Winter Storms and Island Erosion
By Point Blue at Los Farallones | January 8, 2015
“You’ll smell it before you see it” I was told on board the Freda B while we sailed towards the South Farallon Islands. As we approached our soon to be home, the smell of the island drifted amongst us but all I could see was the thick wall of fog in front of me. Suddenly, the rocks of Southeast Farallon Island (SEFI) were visible, jutting straight out of the water, like something from a movie, less than a mile in front of me.
The first few days of winter season stayed sunny and warm while we became acquainted with SEFI. As the end of our first week neared, what was predicted to be the biggest winter storm California had seen in years began to approach the island. It started slow at first as the swells grew larger crashing against the rocks. But then the wind picked up and the rain started pouring down.
As we walked out the front door the morning after the storm began, dressed head to toe in foul-weather gear, we were greeted by something that looked more like a lake than the normal concrete path. The excessive rainfall the night before caused the front yard to flood up to the top of the front steps.
Although the swells were coming from the opposite side of the island, at East Landing the waves were crashing over and around the crane.
Over the last thirty years the South Farallon Islands (SEFI and West End Island) have seen an overall decrease in the pup population of the elephant seals that breed here. Storms similar to the one we experienced at the beginning of the season are thought to be a major contributing factor in this decline. As storms hit the islands, access points cows use to haul out are partially or completely eliminated. Areas around the island that were formally major breeding sites no longer have any elephant seals due to the removal of nice gradual inclines and soft sandy beaches as storms have battered and washed away the sand.
This problem was shoved directly in our faces when our ninth cow of the season became lodged on a rock unable to get up or down while attempting to haul out using Log Channel. Late one morning as we were surveying our Mirounga colony, we noticed there was a cow stuck on a rock struggling to lift herself up onto the beach. She would turn from side to side and try to push with her flippers but this only resulted in one of her claws getting ripped off from the pressure against the rocks.
At the end of the day, I went back to see if she had been able to get up or down but to my disappointment she was in almost the exact same position as we’d seen her that morning. For over an hour I sat and watched her. She had become increasingly more tired and attempted to move herself less often with longer breaks in between efforts. Her breathing became more and more labored and her attempted calls would come out as rasps. When a male charged and rammed her, I hoped this would be the push she needed to get down but she just turned her head away and he eventually gave up. Knowing that the tide would not come in until morning, I worried about how this cow would respond to the stress and how the pressure of being wedged would affect the pup. The next morning, cow -09 was still in the same position she had been stuck in since the day before. Growing increasingly more frustrated with the situation we debated on if there was anything we could or should do to help her but this was nature and not something we felt should be interfered with, so we left her as she was. Later that afternoon, after being stuck for well over 24 hours, she managed to get down on her own and was floating happily in the small tide pool near where she’d been stuck.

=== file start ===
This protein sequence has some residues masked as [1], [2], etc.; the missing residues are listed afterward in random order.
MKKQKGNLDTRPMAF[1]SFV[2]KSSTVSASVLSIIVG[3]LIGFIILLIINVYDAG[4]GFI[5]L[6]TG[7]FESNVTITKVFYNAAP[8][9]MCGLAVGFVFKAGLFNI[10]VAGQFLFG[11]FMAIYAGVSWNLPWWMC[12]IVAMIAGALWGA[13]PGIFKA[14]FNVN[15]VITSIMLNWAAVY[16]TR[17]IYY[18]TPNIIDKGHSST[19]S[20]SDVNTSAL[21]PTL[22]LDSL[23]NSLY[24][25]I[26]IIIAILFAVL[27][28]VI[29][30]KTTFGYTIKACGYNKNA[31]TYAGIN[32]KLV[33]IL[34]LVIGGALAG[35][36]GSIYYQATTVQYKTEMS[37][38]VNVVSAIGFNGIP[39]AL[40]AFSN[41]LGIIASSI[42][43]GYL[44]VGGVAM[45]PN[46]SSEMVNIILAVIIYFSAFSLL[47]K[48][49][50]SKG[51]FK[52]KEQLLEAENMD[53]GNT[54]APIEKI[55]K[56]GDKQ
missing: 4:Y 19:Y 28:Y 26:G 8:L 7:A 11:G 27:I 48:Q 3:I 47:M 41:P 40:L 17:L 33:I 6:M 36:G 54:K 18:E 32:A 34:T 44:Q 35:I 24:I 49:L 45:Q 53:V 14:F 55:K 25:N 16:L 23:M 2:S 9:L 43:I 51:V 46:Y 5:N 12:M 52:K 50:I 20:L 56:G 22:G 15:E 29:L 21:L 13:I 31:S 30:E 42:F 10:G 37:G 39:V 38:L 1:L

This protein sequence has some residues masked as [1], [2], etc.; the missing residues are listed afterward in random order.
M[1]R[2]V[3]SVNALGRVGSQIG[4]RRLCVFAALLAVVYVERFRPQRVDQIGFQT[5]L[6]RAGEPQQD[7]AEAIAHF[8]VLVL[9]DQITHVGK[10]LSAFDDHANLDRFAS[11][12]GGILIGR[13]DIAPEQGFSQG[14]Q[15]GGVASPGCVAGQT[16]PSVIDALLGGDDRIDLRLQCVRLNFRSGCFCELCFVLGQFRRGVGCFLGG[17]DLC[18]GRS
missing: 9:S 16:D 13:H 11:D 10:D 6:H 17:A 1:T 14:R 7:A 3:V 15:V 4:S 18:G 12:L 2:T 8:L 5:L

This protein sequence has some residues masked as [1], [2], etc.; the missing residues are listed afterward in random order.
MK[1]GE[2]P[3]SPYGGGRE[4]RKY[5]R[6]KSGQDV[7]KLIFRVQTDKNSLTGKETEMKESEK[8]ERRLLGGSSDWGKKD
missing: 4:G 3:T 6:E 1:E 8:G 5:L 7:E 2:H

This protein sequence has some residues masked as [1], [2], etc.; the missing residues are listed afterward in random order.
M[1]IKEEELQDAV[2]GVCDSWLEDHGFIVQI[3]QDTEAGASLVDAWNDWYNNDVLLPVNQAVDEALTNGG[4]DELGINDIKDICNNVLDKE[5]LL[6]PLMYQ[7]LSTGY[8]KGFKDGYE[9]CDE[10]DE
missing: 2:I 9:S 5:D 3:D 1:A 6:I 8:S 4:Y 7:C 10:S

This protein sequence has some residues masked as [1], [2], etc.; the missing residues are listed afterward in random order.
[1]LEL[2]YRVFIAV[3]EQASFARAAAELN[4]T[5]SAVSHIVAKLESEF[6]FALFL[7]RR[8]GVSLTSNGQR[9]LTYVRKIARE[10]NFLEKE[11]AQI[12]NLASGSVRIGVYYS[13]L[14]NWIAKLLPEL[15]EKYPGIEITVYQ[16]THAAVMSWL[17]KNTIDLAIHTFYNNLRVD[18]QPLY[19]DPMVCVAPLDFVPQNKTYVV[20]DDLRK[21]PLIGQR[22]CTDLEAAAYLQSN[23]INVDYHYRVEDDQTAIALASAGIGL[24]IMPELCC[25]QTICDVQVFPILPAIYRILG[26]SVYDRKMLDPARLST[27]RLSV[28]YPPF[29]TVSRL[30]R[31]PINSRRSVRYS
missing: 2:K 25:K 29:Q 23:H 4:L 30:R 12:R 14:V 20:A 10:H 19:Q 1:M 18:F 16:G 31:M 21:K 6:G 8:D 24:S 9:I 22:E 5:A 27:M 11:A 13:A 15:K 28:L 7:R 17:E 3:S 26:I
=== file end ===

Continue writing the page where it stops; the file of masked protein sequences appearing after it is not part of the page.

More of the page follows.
The area where she’d been lodged used to be covered in sand making it a smooth access point for cows but due to storms it is now only accessible to the seals when it is high tide. Winter storms are predicted to increase in frequency and intensity over the next few decades and combined with sea level rise the quality of habitat for elephant seals may be in jeopardy. Elephant seals rely on large sandy beaches safe from high tide lines and storm surges but more and more of the island and coast line habitat they depend on is being lost to the ocean. The island’s breeding sites have become degraded over time and has resulted in a steady decline of the SEFI elephant seal population.
During our winter season on SEFI, we will be looking at the colony of elephant seals that breed here. Though it was a slow start to the season with only nine cows arriving in December, the New Year seems to have brought an influx of new life. As of Jaunary 5th we have 18 cows in the main breeding colony, four of which have pupped. As more cows arrive and start to pup, this season should prove to be both exciting and very busy.
The next instillation of Los Farallones blog will detail how we use these winter storms to harvest rain water and we have a new team member and introduction to make! Check back in soon to read more about what we’ve been up to.